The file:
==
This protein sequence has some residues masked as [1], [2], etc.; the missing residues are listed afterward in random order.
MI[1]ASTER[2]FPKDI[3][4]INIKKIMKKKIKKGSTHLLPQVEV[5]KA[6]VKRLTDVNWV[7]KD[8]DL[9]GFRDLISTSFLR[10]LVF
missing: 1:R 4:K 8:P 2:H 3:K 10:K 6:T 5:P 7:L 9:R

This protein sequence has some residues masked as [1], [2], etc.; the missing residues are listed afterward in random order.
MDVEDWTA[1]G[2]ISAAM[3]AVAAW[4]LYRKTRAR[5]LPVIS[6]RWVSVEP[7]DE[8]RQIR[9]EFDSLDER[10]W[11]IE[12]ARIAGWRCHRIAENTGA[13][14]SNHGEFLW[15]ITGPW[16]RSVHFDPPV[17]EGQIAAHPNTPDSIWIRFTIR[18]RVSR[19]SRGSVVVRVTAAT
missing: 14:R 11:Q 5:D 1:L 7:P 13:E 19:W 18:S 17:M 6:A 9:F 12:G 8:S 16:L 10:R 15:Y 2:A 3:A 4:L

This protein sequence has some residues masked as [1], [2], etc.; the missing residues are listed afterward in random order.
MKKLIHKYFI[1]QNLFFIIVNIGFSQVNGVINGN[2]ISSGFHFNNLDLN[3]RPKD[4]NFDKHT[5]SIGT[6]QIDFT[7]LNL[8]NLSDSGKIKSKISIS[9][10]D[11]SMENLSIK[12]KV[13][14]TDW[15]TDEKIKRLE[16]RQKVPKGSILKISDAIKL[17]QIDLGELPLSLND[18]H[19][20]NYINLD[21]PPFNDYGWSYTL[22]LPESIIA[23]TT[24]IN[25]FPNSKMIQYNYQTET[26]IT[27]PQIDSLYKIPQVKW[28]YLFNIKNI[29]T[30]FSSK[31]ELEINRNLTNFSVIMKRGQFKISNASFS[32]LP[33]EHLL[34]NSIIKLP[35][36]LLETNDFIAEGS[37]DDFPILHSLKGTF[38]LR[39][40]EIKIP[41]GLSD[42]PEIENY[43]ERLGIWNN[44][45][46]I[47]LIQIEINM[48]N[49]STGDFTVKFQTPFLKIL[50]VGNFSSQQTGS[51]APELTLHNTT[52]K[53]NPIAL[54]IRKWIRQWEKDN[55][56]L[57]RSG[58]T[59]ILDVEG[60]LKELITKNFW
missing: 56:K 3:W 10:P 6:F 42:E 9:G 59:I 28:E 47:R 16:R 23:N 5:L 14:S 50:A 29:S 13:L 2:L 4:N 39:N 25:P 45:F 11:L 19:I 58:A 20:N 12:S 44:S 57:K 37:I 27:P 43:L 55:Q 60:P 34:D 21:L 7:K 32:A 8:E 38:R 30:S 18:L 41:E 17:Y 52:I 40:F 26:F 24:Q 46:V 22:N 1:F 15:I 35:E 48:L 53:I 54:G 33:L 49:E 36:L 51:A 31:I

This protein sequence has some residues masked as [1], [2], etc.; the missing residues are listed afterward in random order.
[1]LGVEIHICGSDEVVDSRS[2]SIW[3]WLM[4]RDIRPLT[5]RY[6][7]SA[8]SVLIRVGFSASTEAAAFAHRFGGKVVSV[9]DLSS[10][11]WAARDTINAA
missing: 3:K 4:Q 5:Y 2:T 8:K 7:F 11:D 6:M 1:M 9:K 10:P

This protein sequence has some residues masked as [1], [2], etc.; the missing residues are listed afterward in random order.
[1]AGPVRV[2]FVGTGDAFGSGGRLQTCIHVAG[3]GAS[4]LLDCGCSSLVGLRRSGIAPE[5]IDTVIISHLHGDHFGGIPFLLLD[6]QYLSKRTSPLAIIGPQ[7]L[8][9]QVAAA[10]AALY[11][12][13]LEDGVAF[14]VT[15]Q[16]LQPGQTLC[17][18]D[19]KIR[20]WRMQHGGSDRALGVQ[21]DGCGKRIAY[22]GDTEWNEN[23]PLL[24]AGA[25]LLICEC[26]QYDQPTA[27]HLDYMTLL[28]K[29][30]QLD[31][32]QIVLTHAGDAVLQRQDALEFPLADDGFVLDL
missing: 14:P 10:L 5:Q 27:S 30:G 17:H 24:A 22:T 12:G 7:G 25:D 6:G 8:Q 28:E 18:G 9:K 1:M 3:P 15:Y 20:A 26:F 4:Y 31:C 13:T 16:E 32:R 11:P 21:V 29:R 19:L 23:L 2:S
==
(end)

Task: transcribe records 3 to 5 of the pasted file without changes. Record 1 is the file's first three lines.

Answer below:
This protein sequence has some residues masked as [1], [2], etc.; the missing residues are listed afterward in random order.
MKKLIHKYFI[1]QNLFFIIVNIGFSQVNGVINGN[2]ISSGFHFNNLDLN[3]RPKD[4]NFDKHT[5]SIGT[6]QIDFT[7]LNL[8]NLSDSGKIKSKISIS[9][10]D[11]SMENLSIK[12]KV[13][14]TDW[15]TDEKIKRLE[16]RQKVPKGSILKISDAIKL[17]QIDLGELPLSLND[18]H[19][20]NYINLD[21]PPFNDYGWSYTL[22]LPESIIA[23]TT[24]IN[25]FPNSKMIQYNYQTET[26]IT[27]PQIDSLYKIPQVKW[28]YLFNIKNI[29]T[30]FSSK[31]ELEINRNLTNFSVIMKRGQFKISNASFS[32]LP[33]EHLL[34]NSIIKLP[35][36]LLETNDFIAEGS[37]DDFPILHSLKGTF[38]LR[39][40]EIKIP[41]GLSD[42]PEIENY[43]ERLGIWNN[44][45][46]I[47]LIQIEINM[48]N[49]STGDFTVKFQTPFLKIL[50]VGNFSSQQTGS[51]APELTLHNTT[52]K[53]NPIAL[54]IRKWIRQWEKDN[55][56]L[57]RSG[58]T[59]ILDVEG[60]LKELITKNFW
missing: 56:K 3:W 10:P 6:F 42:E 9:G 59:I 28:E 47:R 16:R 23:N 5:L 14:S 50:A 29:S 13:L 2:L 4:N 39:N 25:P 45:F 11:L 19:I 58:A 20:N 12:S 44:S 57:K 37:I 27:P 43:L 55:Q 60:P 34:D 21:L 7:K 32:A 8:E 38:R 30:S 18:L 41:E 17:Y 52:I 40:F 26:F 24:Q 46:V 22:N 1:F 15:I 35:E 48:L 53:I 54:G 33:L 49:E 36:L 51:A 31:I

This protein sequence has some residues masked as [1], [2], etc.; the missing residues are listed afterward in random order.
[1]LGVEIHICGSDEVVDSRS[2]SIW[3]WLM[4]RDIRPLT[5]RY[6][7]SA[8]SVLIRVGFSASTEAAAFAHRFGGKVVSV[9]DLSS[10][11]WAARDTINAA
missing: 3:K 4:Q 5:Y 2:T 8:K 7:F 11:D 6:M 1:M 9:K 10:P

This protein sequence has some residues masked as [1], [2], etc.; the missing residues are listed afterward in random order.
[1]AGPVRV[2]FVGTGDAFGSGGRLQTCIHVAG[3]GAS[4]LLDCGCSSLVGLRRSGIAPE[5]IDTVIISHLHGDHFGGIPFLLLD[6]QYLSKRTSPLAIIGPQ[7]L[8][9]QVAAA[10]AALY[11][12][13]LEDGVAF[14]VT[15]Q[16]LQPGQTLC[17][18]D[19]KIR[20]WRMQHGGSDRALGVQ[21]DGCGKRIAY[22]GDTEWNEN[23]PLL[24]AGA[25]LLICEC[26]QYDQPTA[27]HLDYMTLL[28]K[29][30]QLD[31][32]QIVLTHAGDAVLQRQDALEFPLADDGFVLDL
missing: 14:P 10:L 5:Q 27:S 30:G 17:H 24:A 22:T 12:G 7:G 25:D 6:G 8:Q 28:E 18:G 9:K 1:M 3:P 15:Y 20:A 26:F 4:Y 31:C 13:T 16:E 32:R 11:P 21:V 29:R 19:L 23:L 2:S